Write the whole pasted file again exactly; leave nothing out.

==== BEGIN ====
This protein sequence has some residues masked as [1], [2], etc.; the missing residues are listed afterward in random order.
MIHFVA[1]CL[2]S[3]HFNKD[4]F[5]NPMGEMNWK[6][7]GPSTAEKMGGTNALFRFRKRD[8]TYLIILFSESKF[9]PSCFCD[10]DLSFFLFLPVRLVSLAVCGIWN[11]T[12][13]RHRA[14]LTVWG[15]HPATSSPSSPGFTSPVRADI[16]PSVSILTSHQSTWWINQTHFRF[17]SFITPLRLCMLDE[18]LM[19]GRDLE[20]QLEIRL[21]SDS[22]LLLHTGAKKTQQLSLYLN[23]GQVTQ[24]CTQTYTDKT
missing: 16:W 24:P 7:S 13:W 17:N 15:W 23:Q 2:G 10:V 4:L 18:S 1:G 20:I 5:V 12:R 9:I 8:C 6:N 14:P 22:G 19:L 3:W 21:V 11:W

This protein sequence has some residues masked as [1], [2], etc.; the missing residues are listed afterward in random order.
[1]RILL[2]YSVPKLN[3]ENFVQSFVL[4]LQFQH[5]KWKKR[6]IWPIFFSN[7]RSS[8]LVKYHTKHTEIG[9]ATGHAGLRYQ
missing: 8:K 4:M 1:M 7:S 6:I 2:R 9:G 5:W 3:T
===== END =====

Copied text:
This protein sequence has some residues masked as [1], [2], etc.; the missing residues are listed afterward in random order.
MIHFVA[1]CL[2]S[3]HFNKD[4]F[5]NPMGEMNWK[6][7]GPSTAEKMGGTNALFRFRKRD[8]TYLIILFSESKF[9]PSCFCD[10]DLSFFLFLPVRLVSLAVCGIWN[11]T[12][13]RHRA[14]LTVWG[15]HPATSSPSSPGFTSPVRADI[16]PSVSILTSHQSTWWINQTHFRF[17]SFITPLRLCMLDE[18]LM[19]GRDLE[20]QLEIRL[21]SDS[22]LLLHTGAKKTQQLSLYLN[23]GQVTQ[24]CTQTYTDKT
missing: 16:W 24:P 7:S 13:W 17:N 15:W 23:Q 2:G 10:V 4:L 18:S 1:G 20:I 5:V 12:R 9:I 8:C 6:N 14:P 22:G 19:L 3:W 21:V 11:W

This protein sequence has some residues masked as [1], [2], etc.; the missing residues are listed afterward in random order.
[1]RILL[2]YSVPKLN[3]ENFVQSFVL[4]LQFQH[5]KWKKR[6]IWPIFFSN[7]RSS[8]LVKYHTKHTEIG[9]ATGHAGLRYQ
missing: 8:K 4:M 1:M 7:S 6:I 2:R 9:G 5:W 3:T